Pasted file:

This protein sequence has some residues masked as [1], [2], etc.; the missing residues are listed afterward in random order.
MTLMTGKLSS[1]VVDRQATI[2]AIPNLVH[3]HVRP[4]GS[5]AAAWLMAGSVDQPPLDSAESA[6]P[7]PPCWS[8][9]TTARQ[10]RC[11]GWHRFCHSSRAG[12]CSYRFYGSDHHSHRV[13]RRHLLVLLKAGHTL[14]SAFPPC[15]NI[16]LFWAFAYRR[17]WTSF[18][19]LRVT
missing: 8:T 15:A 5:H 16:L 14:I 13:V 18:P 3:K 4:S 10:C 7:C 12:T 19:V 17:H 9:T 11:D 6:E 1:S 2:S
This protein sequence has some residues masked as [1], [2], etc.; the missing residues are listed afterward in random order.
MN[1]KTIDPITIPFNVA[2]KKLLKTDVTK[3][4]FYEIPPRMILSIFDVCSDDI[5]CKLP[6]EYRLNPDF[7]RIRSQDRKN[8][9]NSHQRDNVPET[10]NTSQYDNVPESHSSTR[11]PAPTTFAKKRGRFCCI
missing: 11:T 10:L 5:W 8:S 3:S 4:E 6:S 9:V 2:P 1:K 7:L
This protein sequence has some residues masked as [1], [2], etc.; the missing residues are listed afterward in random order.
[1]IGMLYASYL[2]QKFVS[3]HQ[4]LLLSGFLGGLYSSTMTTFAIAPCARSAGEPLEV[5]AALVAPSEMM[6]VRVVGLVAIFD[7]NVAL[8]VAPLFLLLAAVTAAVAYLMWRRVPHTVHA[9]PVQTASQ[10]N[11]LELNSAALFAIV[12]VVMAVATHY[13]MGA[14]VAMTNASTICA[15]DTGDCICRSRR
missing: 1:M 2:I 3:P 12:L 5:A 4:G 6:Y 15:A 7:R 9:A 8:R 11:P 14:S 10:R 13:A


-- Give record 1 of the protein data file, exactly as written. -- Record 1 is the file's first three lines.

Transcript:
This protein sequence has some residues masked as [1], [2], etc.; the missing residues are listed afterward in random order.
MTLMTGKLSS[1]VVDRQATI[2]AIPNLVH[3]HVRP[4]GS[5]AAAWLMAGSVDQPPLDSAESA[6]P[7]PPCWS[8][9]TTARQ[10]RC[11]GWHRFCHSSRAG[12]CSYRFYGSDHHSHRV[13]RRHLLVLLKAGHTL[14]SAFPPC[15]NI[16]LFWAFAYRR[17]WTSF[18][19]LRVT
missing: 8:T 15:A 5:H 16:L 14:I 13:V 18:P 3:K 4:S 10:C 7:C 12:T 19:V 17:H 9:T 11:D 6:E 1:S 2:S